Energy Secretary Granholm hopes gas doesn’t hit $4 a gallon



Energy Secretary Jennifer Granholm said she hopes gas prices don’t hit $4 a gallon — but she acknowledged that President Biden has no sway with OPEC to increase supply. 

In an interview with CNN’s “State of the Union” on Sunday, host Dana Bash pointed out that the average price for a gallon of gas is $3.42, according to AAA, and predictions for crude oil prices could push it up another 50 percent by next summer. 

“Could the average gas price in America be $4 a gallon in the United States soon?” Bash asked.

“Well, we certainly hope not,” Granholm replied. 

“The president is all over this. Of course, every president is frustrated because they can’t control the price of gasoline, because it’s a global market. You can call upon increased supply, which he has done,” she said.

“And OPEC is, unfortunately, controlling the agenda with respect to oil prices. OPEC is a cartel and it controls over 50 percent of the supply of gasoline,” said Granholm, a former governor of Michigan. 

OPEC, the Organization of the Petroleum Exporting Countries, has defied pressure from the president and other US allies to significantly ramp up oil production to lower prices but the cartel led by Saudi Arabia has committed to modest increases. 

Gas prices.
OPEC has defied pressure from President Joe Biden and other US allies to significantly ramp up oil production to lower prices.
Christopher Sadowski

Saudi Energy Minister Prince Abdulaziz bin Salman said ​OPEC ​member countries ​want to protect “market stability​” against wild fluctuations in prices as has happened recently. 

“Markets need to be regulated, or things may go astray as we have been seeing over the past four months,” he said.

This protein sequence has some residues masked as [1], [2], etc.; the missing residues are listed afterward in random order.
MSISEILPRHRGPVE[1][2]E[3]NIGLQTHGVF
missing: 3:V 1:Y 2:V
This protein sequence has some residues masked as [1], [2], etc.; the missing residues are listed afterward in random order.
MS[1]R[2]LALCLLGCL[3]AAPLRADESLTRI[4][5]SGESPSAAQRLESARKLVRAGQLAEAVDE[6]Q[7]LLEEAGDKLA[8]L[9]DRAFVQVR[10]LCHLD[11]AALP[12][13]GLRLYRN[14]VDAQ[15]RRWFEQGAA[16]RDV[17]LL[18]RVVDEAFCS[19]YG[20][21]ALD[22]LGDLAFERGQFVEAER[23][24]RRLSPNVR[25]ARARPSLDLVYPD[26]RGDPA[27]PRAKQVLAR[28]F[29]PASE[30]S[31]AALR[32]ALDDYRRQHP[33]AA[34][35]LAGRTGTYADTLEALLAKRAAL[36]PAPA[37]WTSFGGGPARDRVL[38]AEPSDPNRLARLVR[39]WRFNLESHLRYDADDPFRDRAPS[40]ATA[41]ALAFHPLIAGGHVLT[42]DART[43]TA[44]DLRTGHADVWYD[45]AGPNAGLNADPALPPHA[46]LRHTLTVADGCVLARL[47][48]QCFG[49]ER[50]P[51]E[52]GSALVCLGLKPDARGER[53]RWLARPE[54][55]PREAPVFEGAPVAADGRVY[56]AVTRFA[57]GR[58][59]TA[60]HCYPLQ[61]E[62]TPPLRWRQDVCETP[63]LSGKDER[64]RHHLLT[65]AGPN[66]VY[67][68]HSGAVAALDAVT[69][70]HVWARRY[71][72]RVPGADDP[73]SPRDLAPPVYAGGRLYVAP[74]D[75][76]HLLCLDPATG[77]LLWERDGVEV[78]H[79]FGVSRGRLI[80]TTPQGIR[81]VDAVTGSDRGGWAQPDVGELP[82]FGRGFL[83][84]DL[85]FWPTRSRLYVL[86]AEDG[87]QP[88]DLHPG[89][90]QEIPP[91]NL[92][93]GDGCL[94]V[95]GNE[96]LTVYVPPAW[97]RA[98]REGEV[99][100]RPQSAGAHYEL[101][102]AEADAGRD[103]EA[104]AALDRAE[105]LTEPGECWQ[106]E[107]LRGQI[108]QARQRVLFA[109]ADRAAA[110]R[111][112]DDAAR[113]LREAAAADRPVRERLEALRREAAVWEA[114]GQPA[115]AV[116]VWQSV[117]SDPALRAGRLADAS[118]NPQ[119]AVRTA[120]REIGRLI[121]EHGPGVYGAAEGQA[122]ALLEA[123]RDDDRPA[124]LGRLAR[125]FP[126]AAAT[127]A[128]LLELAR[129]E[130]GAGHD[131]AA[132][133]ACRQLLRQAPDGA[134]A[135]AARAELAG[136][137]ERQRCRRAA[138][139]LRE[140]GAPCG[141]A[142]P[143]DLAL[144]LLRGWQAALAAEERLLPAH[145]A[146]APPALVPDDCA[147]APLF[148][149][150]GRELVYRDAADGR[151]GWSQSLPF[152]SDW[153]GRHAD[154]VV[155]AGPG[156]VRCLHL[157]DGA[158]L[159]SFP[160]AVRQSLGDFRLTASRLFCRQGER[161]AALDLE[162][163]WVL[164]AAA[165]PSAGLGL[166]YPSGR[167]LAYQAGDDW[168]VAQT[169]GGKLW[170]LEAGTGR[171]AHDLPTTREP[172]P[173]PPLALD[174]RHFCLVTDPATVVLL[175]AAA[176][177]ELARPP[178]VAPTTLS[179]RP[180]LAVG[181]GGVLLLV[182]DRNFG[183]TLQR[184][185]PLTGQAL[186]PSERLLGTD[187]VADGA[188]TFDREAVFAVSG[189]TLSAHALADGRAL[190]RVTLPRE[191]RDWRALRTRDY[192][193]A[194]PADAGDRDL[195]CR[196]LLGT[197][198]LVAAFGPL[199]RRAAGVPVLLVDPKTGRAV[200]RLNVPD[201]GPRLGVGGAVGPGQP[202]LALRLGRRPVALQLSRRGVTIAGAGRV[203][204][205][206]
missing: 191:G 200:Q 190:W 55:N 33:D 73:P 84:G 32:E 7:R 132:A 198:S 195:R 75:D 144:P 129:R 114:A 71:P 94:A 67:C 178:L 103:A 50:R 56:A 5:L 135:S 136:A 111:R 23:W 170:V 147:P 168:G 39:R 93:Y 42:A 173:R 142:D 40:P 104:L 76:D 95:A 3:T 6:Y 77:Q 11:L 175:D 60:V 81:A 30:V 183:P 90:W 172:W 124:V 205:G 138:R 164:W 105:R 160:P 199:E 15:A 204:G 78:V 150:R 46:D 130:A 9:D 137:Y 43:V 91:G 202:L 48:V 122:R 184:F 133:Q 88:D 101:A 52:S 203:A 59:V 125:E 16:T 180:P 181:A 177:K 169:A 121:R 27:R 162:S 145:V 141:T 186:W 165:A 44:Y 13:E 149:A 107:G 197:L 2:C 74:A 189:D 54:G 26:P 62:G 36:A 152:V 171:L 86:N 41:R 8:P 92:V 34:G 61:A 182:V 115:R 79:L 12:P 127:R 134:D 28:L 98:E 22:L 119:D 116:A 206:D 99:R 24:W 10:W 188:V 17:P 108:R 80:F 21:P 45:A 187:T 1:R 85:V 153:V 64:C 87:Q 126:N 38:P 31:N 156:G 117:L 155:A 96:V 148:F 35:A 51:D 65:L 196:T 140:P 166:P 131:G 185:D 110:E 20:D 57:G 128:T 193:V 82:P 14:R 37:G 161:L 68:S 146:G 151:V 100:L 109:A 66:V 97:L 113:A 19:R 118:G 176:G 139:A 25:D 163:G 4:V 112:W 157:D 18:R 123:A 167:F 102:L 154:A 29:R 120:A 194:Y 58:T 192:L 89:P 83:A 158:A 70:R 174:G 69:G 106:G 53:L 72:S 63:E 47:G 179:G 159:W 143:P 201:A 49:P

G​ranholm said ​OPEC’s refusal is “going to increase the chokehold on access to affordable fuel at the pump.”

Gas prices.
“Markets need to be regulated, or things may go astray,” Saudi Energy Minister Prince Abdulaziz bin Salman said.
David Zalubowski/AP

She said the president is looking at the tools at his disposal, including tapping the US Strategic Petroleum Reserve, but noted that this could be a cold winter for many American families. 

“It will be more expensive this year than last year. We are in a slightly beneficial position, certainly relative to Europe, because their chokehold of natural gas is very significant. They’re going to pay five times higher,” she said. 

“But we have the same problem in fuels that the supply chains have, which is that the oil and gas companies are not flipping the switch as quickly as the demand requires. And so that’s why the president has been focused on both the immediate term and the long term,” Granholm said. 

With Post wires


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